Hello!

My PLP 8 cohort recently completed a field study in Oregon. How exciting! It was really cool to travel around as a class and learn about all the amazing places we saw.

While we were in Oregon we had an assignment to complete. We had to make a book about all the different places we visited. It had to include photos, videos, drawings and text to describe the experience.


Here is a slide show with the pictures from all our activities. We had a pretty busy trip, so you may be here a while!

  • DAY 1: We visited the Dismal Nitch, where Lewis and Clark camped by the Columbia River. 



  • We crossed the Columbia River, and entered Oregon!

  • We climbed to the top of the Astoria Column. It was really high!

  • DAY 2: We visited Fort Stevens, the only place in North America that was attacked during WWII, other that Pearl Harbour. 

  • We went zip lining. It was so much fun!

  • Dinner at Nisa’s Thai Kitchen. They served beef – on fire!

  • DAY 3: At the Columbia River Maritime Museum. We learned at lot about the Coast Guard. 


  • We went to the Tillamook Creamery. Thank goodness for free samples! Yum. 

  • Nya and Annie goofing in our yurt. 

  • DAY 4: We started the day off right with a little crab racing. 


  • Me holding a sea urchin in our Animal Adaptations course at the Hatfield Marine Science Center. 

  • The class constructed a whale skeleton. 

  • DAY 5: My group and I constructed an R.O. V. that collected metal objects from the bottom of a tank. 


  • The Tsunami Machine at the Hatfeild Marine Science Center’s Visitor Center. 

  • A very active octopus greeted us at the Visitors Center. 

  • We saw the lighthouse at Yaquina head. It was a really nice day, and we got lots of great photos!

  • At Beverly Beach we watched a beautiful sunset. 

  • DAY 6: All my yurt mates! 

  • When we went to Newport Bay we learned all about the fishing industry!

  • There were lots of sea lions relaxing in the sun! They’re noisy and stinky, but fun to watch!

  • Our teachers surprised us with a stop at John’s Incredible Pizza Company! I played lots of Crossy Road. 

  • DAY 7: We stopped at Northwest Trek on our way home. This eagle liked to have his photo taken!

  • Our final stop was lunch at Golden Corral. They had a fancy chocolate fountain. 

 

For this field study, we had a driving question:

How did you persist and manage your impulsivity on this field study in order to question, think, and work interdependently to complete your project and enjoy yourself?

So, to answer the question:

Persistence
I was persistent on this field study in a couple of different situations. A great example that kept popping up throughout the trip were quests. Quests are like big scavenger hunts where you make your way through a town following a set of clues to find the end, where you achieve bragging rights. My quest group struggled a lot at the beginning, and sometimes thought of just giving up and heading back to our base. But when we persisted, we were able to make it to the end of two of the quests.  I’m proud that we kept going even when we were discouraged and couldn’t figure out a clue. Another demonstration of persistence for me was when I was building an R.O.V. with my group. We had trouble fitting the parts together, and protecting the propellers. We kept at it, and made a great, easily maneuvered R.O.V. that met the challenge of picking up items from the bottom of a tank. I think that I did a pretty good job demonstrating persistence throughout this trip.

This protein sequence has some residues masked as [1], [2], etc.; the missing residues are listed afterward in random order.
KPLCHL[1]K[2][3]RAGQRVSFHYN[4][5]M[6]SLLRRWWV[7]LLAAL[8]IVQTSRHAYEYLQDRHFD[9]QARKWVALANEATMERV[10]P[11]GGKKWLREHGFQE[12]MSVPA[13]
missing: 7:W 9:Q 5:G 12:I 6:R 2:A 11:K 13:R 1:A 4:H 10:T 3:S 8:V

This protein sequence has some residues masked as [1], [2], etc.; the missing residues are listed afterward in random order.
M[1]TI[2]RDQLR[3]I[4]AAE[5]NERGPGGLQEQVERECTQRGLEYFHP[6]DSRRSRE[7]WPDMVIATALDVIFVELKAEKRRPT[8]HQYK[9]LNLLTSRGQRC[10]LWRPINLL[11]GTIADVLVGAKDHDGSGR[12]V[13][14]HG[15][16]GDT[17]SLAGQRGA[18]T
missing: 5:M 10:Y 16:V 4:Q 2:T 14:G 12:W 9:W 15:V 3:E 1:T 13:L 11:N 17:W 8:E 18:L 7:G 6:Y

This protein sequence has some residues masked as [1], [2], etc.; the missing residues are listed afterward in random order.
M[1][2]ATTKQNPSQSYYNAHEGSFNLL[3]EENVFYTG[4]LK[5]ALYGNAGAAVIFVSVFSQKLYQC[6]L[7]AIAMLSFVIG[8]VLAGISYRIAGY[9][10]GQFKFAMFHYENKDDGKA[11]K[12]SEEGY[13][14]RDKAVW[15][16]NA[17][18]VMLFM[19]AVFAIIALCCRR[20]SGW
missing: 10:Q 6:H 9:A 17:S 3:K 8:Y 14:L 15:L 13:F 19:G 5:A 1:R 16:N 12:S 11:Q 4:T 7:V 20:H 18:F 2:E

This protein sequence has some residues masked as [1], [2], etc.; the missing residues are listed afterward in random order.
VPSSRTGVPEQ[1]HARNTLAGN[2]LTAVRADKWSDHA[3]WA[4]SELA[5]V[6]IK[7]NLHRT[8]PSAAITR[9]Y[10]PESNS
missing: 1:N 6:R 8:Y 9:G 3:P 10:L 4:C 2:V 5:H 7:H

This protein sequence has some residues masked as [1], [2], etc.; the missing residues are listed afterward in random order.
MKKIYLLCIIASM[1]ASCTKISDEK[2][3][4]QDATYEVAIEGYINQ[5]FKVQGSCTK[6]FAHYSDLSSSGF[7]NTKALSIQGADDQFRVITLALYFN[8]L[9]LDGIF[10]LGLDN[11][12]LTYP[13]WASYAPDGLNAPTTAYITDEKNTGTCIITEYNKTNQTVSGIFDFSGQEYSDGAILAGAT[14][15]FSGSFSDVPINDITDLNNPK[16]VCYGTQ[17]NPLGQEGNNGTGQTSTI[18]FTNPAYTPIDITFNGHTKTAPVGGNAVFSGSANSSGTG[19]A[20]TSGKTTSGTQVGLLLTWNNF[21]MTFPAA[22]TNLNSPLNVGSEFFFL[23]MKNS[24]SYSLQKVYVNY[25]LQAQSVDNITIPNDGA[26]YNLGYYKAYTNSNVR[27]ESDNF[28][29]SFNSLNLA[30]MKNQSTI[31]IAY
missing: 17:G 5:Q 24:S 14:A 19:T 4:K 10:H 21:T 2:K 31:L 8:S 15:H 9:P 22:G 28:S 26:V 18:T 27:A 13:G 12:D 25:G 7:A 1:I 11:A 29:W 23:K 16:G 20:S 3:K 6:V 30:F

Managing Impulsivity
I did fine when managing my impulsivity on this field study. I’m not usually a super impulsive person on principal, so this wasn’t too much of a problem for me. I do struggle with one aspect of impulsivity control though: a lot of the time in groups I have to resist the urge to take over and boss everyone around. I only figured this out about myself about a year ago, and I’ve been working on it ever since. We had a lot of group work on this trip, so I had many opportunities to practice. For example, while my group was building and R.O.V., I wanted to take over and be the dictator of the entire project, but I let others work on it as well. Same with quests: I resisted the impulse to run off by myself, and instead worked with my group. It actually is a lot better that way: everyone has something to contribute, and after all, teamwork makes the dream work!

Question, Think, and Work Interdependently
I must admit that I’m not a huge fan of group projects. I do try to include people and share my own ideas when I am working on them, though. Of the many group projects that we did, the one where I think that I worked the best with my group was one that I haven’t mentioned yet: the crab races in our ‘Speedy Science’ workshop at the Hatfield Marine Science Center. I worked with Kate, Indira, and Erin to test out whether green crabs or purple crabs were faster. (Hint: it was the purple crabs.) We all shared ideas, and everyone adopted different roles during the experiment,  with Indira timing, Erin filming, and Kate and me placing crabs on the racetrack. We made a great team, and our project went well! It always pays off to listen to and appreciate everyone’s ideas and comments.

Whew! That was a big driving question.

Well, that’s it for me! I think I’ll go to sleep now. Goodnight!

Cheers,

Evelyn 👩🏽‍🦱